Second HLF Trial Could Bring Changes
October 23, 2007
A second terror-support trial for the Holy Land Foundation for Relief and Development (HLF) promises to look very different from the one that ended Monday in a mistrial.
The presiding judge, A. Joe Fish, is expected to retire soon, meaning a second trial will have someone new on the bench. In addition, former prosecutors say it's likely the Justice Department will winnow down its presentation, with fewer counts charged and likely fewer men on trial.
The foundation and five individual defendants are charged with illegally funneling more than $12 million from their Richardson, TX-based foundation to Palestinian charities controlled by Hamas. The defendants say they were providing desperately needed relief supplies to Palestinians living in dire conditions.
After 19 days of deliberations, jurors hung on all counts against the foundation and four defendants. Jurors did acquit Mohammed El-Mezain on all but one count; that of conspiracy to provide material support to terrorists. Prosecutor James Jacks told the court Monday a second trial was forthcoming.
Many critiques of the government's case include references to the volume of material and the nearly 200 individual counts jurors had to sift through. The Justice Department used to have guidelines – "you ought to be able to get it done in 10 counts or less," said former federal prosecutor Andy McCarthy. He led the successful prosecution of blind Sheikh Omar Abdel Rahman and 11 others who conspired to bomb New York City landmarks kill a series of political figures.
That approach would have suited the one HLF juror to have spoken publicly thus far. William Neal, a 33-year-old Dallas art director, was interviewed by Dallas reporters Monday afternoon.
"It was confusion," he said. "I think they just put too much on us."
"You have that many charges, six defendants, two months of endless reading. Endless. I'm talking about there's days where I thought it was never going to end," Neal said.
Who to charge, and what crimes should be included, may be considered the most significant decisions in a prosecution.
The Wall Street Journal reported Tuesday that prosecutors may feel they relied too much on evidence and witnesses from Israel and made the case more complicated than necessary. It's not clear how it can be simplified and still prove the government's most significant claim – that charity money from HLF went to Palestinian committees controlled by Hamas.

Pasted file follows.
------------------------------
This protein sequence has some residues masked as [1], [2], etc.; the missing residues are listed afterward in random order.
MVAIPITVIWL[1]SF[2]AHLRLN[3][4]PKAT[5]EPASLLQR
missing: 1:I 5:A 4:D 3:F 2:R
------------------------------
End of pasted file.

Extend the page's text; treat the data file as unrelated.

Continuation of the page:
Neal, who said he favored acquittals for all the defendants, said that link was never sealed. He noted that Hamas was designated by the U.S. government as a foreign terrorist organization, making transactions with it illegal. Likewise, Hamas political chief Khalid Mishaal was designated as a foreign terrorist. The fact that the zakat committees – the Palestinian charities at issue – were not designated proved influential in the jury room.
"If it's not on the list then it's not against the law," Neal said. "The prosecution tried to contend you don't have to designate everyone else because Hamas [is]. Then why do you have to designate Khalid Mishaal? If you just designated Hamas you shouldn't have to designate Khalid Mishaal because he's Hamas. So, you're going to tell me you don't have to designate zakat committees? No, that's a load."
The Dallas Morning News reported Neal "had difficulty calling Hamas a terrorist group. ‘Part of it does terrorist acts, but it's a political movement. It's an uprising.'"
It's the third trial in as many years involving support for Palestinian terrorist organizations that ended in frustration. Some groups with ties to HLF, such as the Muslim American Society and the Council on American-Islamic Relations are touting the outcomes as victories against what they perceive as government attacks on Islam.
But the prosecution of former University of South Florida professor Sami Al-Arian ended with his guilty plea to providing goods and services to a designated terrorist group. Al-Arian acknowledged what he long denied, that he was part of the Palestinian Islamic Jihad. He is a convicted felon and is still in prison, his term lengthened because of his refusal to testify in front of a grand jury investigation of a Muslim Brotherhood-linked think tank in Northern Virginia. In Chicago, Mohammed Salah was cleared of Hamas-support charges but convicted of lying in a Hamas-related civil case and sentenced to nearly 2 years in prison, which he will begin serving later this year. Salah's co-defendant, Abdulhaleem al-Ashqar, was convicted of obstruction of justice, and is expected to be sentenced next month. .
"We didn't get Gotti the first time we tried," noted one veteran prosecutor. "We had to go at him again and again."
One Muslim-American who opposes Islamist political efforts said a second trial is important to stem the ability of people to deceive well intentioned donors by routing funds to a terrorist organization.
M. Zuhdi Jasser, an Arizona physician and founder of the American Islamic Forum for Democracy, said a successful outcome is needed or cleverly devised organizations can create "enough degrees of separation to feign ignorance," leaving law enforcement powerless to stop them.
"While speech and faith practice is certainly protected by our First Amendment, it cannot insulate individuals from accountability for the financial support of organizations which execute and employ acts of terror," Jasser said. "I am counting on a retrial and on the DOJ making its case more convincingly and with less confusion."Our colleague Douglas Farah had some interesting thoughts on what we learned from the trial, as well.
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